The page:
Tuesday, March 19, 2019

Opening of Media Literacy Week Conference #EUmedialiteracyweek #infolit

Today I will be doing some liveblogging from the European Media Literacy Week conference in Brussels. As usual with liveblogging, these are just my on-the-spot impressions, and I will be using my iPad to do some of the blogging, and that often has a mind of its own (bah, autocorrect). The conference is livestreaming, go to the conference web page and scroll down for the link. Kate Russell, a tech journalist, is acting as MC for the day and she talked about the growth of news and information.
The opening talk was from Mariya Gabriel (Commissioner for Digital Economy and Society). She emphasised education in media literacy, the relevant regulations of the Regulations introduced in the European Union, and the specific objectives of this week. She talked about the importance of critical engagement with information and news, and the need for education in this area, and the requirement for education outlined in the regulations, requiring action from all stakeholders. In particular educators were singled out for their particular role, including developing media literacy resources (sadly I don't think she mentioned librarians at all.....) and the obligations of media platforms to do more to fight disinformation and promote transparency. European Media Literacy week is seen as an opportunity of promoting the ideas, vision and experience of those engaged in media literacy. providing access to media and information and developing media literacy was seen as vital for the democratic vision of Europe.
Valer-Daniel Breaz (Minister of Culture and Audiovisual, Romania) Also emphasised the importance of a coordinated approach to tackling misinformation, since media had become a more important force than any state. Therefore citizens need media literacy competences, whilst media producers need to use technology and ethical approaches in publishing information. Breaz mentioned the proposals in the area of media literacy and the combat of misinformation e.g. in the report produced at the end of 2018 (which I have blogged previously) and in the EU's audiovisual regulations. He also emphasised the need for free and transparent information in the lead up to the European elections, which take place throughout the EU in May. Again he noted the need for education of young people, so that they were media literate both in consuming and creating media and information. Braez said it would be valuable both to share resources across the EU, to have a means to evaluate information for the benefit of EU citizens, and to have a means to compare Media Literacy initiatives across the EU.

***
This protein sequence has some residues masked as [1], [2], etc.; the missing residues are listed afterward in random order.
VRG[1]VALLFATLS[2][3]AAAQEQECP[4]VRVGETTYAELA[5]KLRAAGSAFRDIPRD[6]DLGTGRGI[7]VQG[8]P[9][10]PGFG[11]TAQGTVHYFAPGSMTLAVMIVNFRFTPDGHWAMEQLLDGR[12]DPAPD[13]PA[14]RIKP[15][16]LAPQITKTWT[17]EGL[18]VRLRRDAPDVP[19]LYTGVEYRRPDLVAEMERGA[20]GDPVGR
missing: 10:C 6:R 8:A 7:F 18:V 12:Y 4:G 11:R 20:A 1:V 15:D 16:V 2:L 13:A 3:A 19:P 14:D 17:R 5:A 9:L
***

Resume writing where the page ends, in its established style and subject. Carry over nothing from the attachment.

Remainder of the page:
Finally in this opening session, Ronald van Roeden gave a talk on behalf of the Deputy Prime Minister, Minister of the Interior and Kingdom Relations, The Netherlands). He also identified the need for a responsible press and media and media literate citizens in the run up to the elections for the European Parliament, and he also mentioned the forthcoming elections in the Netherlands. Journalists and media platforms were identified as having a particular responsibility in combatting fake news, and thus supporting openness and freedom. He advocated starting with the fundamental values of the European Union and saw effective use of technology to combat fake news (and understanding how technology is used to promote fake news). In the Netherlands they started a campaign earlier this month (linked to the elections), urging people to be curious and critical about news. Van Roeden talked about the differences between older people and younger people in their beliefs and reactions to media, and he said that there is more focus now in raising the awareness of older people about the dangers of fake news. He finished by showing a special edition of a Donald Duck comic focusing on diving into the digital.

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